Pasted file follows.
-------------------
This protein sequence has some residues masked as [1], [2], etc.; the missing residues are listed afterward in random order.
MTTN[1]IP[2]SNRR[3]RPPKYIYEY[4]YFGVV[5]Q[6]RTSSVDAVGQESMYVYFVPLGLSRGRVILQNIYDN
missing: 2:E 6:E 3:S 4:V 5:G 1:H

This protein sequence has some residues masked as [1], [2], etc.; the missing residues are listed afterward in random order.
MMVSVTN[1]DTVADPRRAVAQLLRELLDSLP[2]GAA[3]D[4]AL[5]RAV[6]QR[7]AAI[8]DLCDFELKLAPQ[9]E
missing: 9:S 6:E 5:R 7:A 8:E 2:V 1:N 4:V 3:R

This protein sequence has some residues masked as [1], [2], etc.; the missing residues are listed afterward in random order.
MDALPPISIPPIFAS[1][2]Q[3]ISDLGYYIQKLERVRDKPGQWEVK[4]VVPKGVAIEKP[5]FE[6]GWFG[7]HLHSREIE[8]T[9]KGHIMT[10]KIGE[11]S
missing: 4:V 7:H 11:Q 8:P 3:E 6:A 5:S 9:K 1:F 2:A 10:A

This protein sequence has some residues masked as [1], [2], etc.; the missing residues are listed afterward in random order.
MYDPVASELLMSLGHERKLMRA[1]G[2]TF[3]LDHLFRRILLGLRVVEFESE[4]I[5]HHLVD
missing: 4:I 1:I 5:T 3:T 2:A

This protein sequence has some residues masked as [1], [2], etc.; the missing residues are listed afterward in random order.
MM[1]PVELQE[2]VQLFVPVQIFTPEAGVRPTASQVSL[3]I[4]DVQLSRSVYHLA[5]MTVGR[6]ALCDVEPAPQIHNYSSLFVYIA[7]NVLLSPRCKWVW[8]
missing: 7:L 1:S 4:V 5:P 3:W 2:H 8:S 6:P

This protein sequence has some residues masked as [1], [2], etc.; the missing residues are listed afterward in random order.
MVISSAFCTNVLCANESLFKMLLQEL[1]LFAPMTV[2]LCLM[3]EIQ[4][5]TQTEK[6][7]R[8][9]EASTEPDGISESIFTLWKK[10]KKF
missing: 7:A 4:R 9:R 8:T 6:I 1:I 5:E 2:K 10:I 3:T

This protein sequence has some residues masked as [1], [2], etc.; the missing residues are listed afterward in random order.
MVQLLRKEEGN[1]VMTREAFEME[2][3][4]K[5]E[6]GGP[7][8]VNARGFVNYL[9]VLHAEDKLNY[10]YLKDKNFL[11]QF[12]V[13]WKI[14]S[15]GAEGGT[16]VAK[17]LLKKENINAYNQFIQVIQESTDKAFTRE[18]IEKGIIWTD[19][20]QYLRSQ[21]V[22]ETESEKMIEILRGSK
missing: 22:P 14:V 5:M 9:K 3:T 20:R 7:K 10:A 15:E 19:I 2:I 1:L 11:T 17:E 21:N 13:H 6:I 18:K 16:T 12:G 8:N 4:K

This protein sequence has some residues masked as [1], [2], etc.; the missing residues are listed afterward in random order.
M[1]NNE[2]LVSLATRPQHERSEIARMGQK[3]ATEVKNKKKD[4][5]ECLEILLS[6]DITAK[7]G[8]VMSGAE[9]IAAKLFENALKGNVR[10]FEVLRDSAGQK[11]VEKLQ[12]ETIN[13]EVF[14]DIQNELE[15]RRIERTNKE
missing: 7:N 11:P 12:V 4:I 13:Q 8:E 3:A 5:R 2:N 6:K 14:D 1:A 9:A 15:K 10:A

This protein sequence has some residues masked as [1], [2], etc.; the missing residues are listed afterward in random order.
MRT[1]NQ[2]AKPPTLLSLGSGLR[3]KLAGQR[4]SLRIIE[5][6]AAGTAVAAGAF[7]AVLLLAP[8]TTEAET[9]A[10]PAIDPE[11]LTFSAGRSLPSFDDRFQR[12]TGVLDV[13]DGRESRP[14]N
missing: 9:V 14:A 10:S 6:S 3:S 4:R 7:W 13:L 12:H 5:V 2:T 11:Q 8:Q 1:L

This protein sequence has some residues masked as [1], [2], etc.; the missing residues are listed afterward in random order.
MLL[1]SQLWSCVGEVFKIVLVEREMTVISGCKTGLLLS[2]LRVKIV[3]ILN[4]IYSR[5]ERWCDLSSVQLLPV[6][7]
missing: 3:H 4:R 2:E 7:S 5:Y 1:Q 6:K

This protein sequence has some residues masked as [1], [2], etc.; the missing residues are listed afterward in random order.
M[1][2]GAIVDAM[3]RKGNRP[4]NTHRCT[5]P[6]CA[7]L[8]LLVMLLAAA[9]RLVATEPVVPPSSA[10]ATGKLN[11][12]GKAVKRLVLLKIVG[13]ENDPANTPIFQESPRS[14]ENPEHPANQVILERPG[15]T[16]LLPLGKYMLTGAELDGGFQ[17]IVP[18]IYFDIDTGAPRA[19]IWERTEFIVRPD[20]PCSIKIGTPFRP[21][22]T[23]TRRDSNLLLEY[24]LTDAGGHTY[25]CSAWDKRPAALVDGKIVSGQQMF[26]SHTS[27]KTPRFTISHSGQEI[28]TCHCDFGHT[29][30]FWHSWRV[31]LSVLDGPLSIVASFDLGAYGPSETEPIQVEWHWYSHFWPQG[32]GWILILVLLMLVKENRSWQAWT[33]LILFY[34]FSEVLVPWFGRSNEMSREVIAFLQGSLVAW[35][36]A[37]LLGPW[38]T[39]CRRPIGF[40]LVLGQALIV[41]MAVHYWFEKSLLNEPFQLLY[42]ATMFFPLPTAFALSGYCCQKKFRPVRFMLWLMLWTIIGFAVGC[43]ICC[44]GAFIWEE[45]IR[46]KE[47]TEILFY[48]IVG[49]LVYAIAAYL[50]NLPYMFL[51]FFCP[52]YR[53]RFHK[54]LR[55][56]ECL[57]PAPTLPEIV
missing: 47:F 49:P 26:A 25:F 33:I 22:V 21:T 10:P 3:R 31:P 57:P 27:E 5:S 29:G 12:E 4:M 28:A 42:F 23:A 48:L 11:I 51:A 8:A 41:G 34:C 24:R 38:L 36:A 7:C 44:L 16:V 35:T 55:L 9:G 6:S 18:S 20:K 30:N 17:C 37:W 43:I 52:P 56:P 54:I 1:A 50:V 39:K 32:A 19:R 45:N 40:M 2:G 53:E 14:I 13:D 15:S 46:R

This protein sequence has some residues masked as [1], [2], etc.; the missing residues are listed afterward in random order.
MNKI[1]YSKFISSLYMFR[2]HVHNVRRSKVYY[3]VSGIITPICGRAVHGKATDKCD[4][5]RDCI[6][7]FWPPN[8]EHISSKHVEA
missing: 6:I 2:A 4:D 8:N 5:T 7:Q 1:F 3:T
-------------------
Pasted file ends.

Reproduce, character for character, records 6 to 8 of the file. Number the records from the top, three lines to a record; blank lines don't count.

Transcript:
This protein sequence has some residues masked as [1], [2], etc.; the missing residues are listed afterward in random order.
MVISSAFCTNVLCANESLFKMLLQEL[1]LFAPMTV[2]LCLM[3]EIQ[4][5]TQTEK[6][7]R[8][9]EASTEPDGISESIFTLWKK[10]KKF
missing: 7:A 4:R 9:R 8:T 6:I 1:I 5:E 2:K 10:I 3:T

This protein sequence has some residues masked as [1], [2], etc.; the missing residues are listed afterward in random order.
MVQLLRKEEGN[1]VMTREAFEME[2][3][4]K[5]E[6]GGP[7][8]VNARGFVNYL[9]VLHAEDKLNY[10]YLKDKNFL[11]QF[12]V[13]WKI[14]S[15]GAEGGT[16]VAK[17]LLKKENINAYNQFIQVIQESTDKAFTRE[18]IEKGIIWTD[19][20]QYLRSQ[21]V[22]ETESEKMIEILRGSK
missing: 22:P 14:V 5:M 9:K 3:T 20:R 7:K 10:A 15:E 19:I 2:I 1:L 11:T 17:E 21:N 13:H 6:I 18:K 16:T 12:G 8:N 4:K

This protein sequence has some residues masked as [1], [2], etc.; the missing residues are listed afterward in random order.
M[1]NNE[2]LVSLATRPQHERSEIARMGQK[3]ATEVKNKKKD[4][5]ECLEILLS[6]DITAK[7]G[8]VMSGAE[9]IAAKLFENALKGNVR[10]FEVLRDSAGQK[11]VEKLQ[12]ETIN[13]EVF[14]DIQNELE[15]RRIERTNKE
missing: 7:N 11:P 12:V 4:I 13:Q 8:E 3:A 5:R 2:N 6:K 14:D 1:A 9:A 15:K 10:A